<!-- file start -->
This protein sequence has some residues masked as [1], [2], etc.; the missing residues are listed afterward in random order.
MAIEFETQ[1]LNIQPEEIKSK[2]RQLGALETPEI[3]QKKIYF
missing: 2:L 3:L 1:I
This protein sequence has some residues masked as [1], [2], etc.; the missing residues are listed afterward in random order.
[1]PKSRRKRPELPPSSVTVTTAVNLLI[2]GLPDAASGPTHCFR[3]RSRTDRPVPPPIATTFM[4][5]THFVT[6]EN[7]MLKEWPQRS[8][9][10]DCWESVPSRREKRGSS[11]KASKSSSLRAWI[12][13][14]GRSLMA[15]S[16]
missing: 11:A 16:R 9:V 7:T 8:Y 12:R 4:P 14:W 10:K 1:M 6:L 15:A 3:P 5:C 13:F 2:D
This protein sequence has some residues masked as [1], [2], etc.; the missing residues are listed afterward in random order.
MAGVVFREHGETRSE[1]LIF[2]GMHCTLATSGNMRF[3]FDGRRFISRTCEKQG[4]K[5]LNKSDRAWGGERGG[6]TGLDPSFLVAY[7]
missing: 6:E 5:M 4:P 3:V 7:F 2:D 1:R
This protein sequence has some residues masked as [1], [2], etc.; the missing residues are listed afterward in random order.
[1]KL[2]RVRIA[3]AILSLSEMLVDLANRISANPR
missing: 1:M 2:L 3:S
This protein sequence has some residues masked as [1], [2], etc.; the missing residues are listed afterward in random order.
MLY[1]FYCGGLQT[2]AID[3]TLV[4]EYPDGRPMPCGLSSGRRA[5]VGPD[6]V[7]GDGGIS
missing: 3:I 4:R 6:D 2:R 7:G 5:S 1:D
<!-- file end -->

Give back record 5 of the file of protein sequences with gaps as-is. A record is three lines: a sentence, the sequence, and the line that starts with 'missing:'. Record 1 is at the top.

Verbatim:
This protein sequence has some residues masked as [1], [2], etc.; the missing residues are listed afterward in random order.
MLY[1]FYCGGLQT[2]AID[3]TLV[4]EYPDGRPMPCGLSSGRRA[5]VGPD[6]V[7]GDGGIS
missing: 3:I 4:R 6:D 2:R 7:G 5:S 1:D